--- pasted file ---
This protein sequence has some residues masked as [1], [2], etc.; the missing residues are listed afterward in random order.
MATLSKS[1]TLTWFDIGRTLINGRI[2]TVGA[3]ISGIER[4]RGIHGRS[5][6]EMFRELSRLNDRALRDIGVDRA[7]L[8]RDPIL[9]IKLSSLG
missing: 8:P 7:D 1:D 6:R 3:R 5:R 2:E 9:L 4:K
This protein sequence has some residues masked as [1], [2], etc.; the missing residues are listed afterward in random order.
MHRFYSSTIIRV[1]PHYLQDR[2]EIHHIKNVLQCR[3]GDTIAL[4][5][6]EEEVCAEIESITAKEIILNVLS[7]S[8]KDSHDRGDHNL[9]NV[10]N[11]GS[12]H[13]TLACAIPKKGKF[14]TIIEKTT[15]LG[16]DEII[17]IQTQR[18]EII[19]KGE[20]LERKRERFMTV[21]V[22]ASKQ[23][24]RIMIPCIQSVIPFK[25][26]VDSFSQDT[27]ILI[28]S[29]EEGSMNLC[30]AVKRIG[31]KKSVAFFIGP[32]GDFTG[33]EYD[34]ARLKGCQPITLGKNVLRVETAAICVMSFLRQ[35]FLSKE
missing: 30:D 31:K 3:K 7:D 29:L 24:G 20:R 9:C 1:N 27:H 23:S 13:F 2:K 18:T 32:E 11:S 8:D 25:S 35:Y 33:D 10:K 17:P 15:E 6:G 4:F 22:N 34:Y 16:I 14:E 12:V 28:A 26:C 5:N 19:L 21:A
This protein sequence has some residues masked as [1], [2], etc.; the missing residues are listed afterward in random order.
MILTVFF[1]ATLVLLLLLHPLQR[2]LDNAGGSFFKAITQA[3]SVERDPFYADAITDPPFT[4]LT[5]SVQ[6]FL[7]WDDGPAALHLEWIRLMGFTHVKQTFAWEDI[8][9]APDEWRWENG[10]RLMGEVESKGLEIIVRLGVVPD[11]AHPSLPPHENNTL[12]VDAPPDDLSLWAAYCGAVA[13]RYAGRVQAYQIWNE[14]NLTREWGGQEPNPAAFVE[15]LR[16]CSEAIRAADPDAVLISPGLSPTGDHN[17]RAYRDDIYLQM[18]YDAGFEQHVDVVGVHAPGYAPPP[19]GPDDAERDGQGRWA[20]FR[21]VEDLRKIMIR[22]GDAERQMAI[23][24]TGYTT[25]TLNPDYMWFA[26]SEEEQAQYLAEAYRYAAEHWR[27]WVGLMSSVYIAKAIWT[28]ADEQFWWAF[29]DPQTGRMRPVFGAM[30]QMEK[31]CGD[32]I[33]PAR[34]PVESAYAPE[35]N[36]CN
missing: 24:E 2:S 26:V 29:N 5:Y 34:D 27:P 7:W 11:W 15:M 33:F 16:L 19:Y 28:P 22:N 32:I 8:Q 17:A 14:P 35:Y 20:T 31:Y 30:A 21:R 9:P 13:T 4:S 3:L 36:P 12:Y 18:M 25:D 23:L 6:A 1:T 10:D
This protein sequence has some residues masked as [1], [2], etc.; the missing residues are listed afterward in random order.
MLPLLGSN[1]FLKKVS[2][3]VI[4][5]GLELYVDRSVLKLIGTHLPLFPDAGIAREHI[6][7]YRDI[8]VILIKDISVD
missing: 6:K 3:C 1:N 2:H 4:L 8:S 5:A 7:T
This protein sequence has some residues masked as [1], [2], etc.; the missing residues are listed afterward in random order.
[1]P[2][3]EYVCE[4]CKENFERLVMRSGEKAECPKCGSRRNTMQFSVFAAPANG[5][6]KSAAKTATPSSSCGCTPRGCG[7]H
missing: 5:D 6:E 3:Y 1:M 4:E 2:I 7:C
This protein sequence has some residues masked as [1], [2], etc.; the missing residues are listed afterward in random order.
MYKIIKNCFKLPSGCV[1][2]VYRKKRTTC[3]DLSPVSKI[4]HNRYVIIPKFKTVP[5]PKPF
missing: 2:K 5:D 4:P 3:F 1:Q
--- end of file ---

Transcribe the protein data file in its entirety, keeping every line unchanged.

This protein sequence has some residues masked as [1], [2], etc.; the missing residues are listed afterward in random order.
MATLSKS[1]TLTWFDIGRTLINGRI[2]TVGA[3]ISGIER[4]RGIHGRS[5][6]EMFRELSRLNDRALRDIGVDRA[7]L[8]RDPIL[9]IKLSSLG
missing: 8:P 7:D 1:D 6:R 3:R 5:R 2:E 9:L 4:K
This protein sequence has some residues masked as [1], [2], etc.; the missing residues are listed afterward in random order.
MHRFYSSTIIRV[1]PHYLQDR[2]EIHHIKNVLQCR[3]GDTIAL[4][5][6]EEEVCAEIESITAKEIILNVLS[7]S[8]KDSHDRGDHNL[9]NV[10]N[11]GS[12]H[13]TLACAIPKKGKF[14]TIIEKTT[15]LG[16]DEII[17]IQTQR[18]EII[19]KGE[20]LERKRERFMTV[21]V[22]ASKQ[23][24]RIMIPCIQSVIPFK[25][26]VDSFSQDT[27]ILI[28]S[29]EEGSMNLC[30]AVKRIG[31]KKSVAFFIGP[32]GDFTG[33]EYD[34]ARLKGCQPITLGKNVLRVETAAICVMSFLRQ[35]FLSKE
missing: 30:D 31:K 3:K 7:D 29:L 24:G 20:R 9:C 1:N 27:H 23:S 13:F 2:K 18:T 32:E 11:S 8:D 25:S 35:Y 33:D 10:K 17:P 15:E 6:G 4:F 22:N 34:Y 16:I 14:E 12:V 28:A 26:C 5:N 19:L 21:A
This protein sequence has some residues masked as [1], [2], etc.; the missing residues are listed afterward in random order.
MILTVFF[1]ATLVLLLLLHPLQR[2]LDNAGGSFFKAITQA[3]SVERDPFYADAITDPPFT[4]LT[5]SVQ[6]FL[7]WDDGPAALHLEWIRLMGFTHVKQTFAWEDI[8][9]APDEWRWENG[10]RLMGEVESKGLEIIVRLGVVPD[11]AHPSLPPHENNTL[12]VDAPPDDLSLWAAYCGAVA[13]RYAGRVQAYQIWNE[14]NLTREWGGQEPNPAAFVE[15]LR[16]CSEAIRAADPDAVLISPGLSPTGDHN[17]RAYRDDIYLQM[18]YDAGFEQHVDVVGVHAPGYAPPP[19]GPDDAERDGQGRWA[20]FR[21]VEDLRKIMIR[22]GDAERQMAI[23][24]TGYTT[25]TLNPDYMWFA[26]SEEEQAQYLAEAYRYAAEHWR[27]WVGLMSSVYIAKAIWT[28]ADEQFWWAF[29]DPQTGRMRPVFGAM[30]QMEK[31]CGD[32]I[33]PAR[34]PVESAYAPE[35]N[36]CN
missing: 24:E 2:S 26:V 29:N 5:Y 34:D 27:P 7:W 11:W 15:M 33:F 16:L 19:Y 28:P 22:N 32:I 8:Q 17:A 14:P 35:Y 20:T 31:Y 30:A 21:R 9:P 13:T 4:S 3:L 36:P 12:Y 18:M 25:D 23:L 6:A 1:T 10:D
This protein sequence has some residues masked as [1], [2], etc.; the missing residues are listed afterward in random order.
MLPLLGSN[1]FLKKVS[2][3]VI[4][5]GLELYVDRSVLKLIGTHLPLFPDAGIAREHI[6][7]YRDI[8]VILIKDISVD
missing: 6:K 3:C 1:N 2:H 4:L 8:S 5:A 7:T
This protein sequence has some residues masked as [1], [2], etc.; the missing residues are listed afterward in random order.
[1]P[2][3]EYVCE[4]CKENFERLVMRSGEKAECPKCGSRRNTMQFSVFAAPANG[5][6]KSAAKTATPSSSCGCTPRGCG[7]H
missing: 5:D 6:E 3:Y 1:M 4:E 2:I 7:C
This protein sequence has some residues masked as [1], [2], etc.; the missing residues are listed afterward in random order.
MYKIIKNCFKLPSGCV[1][2]VYRKKRTTC[3]DLSPVSKI[4]HNRYVIIPKFKTVP[5]PKPF
missing: 2:K 5:D 4:P 3:F 1:Q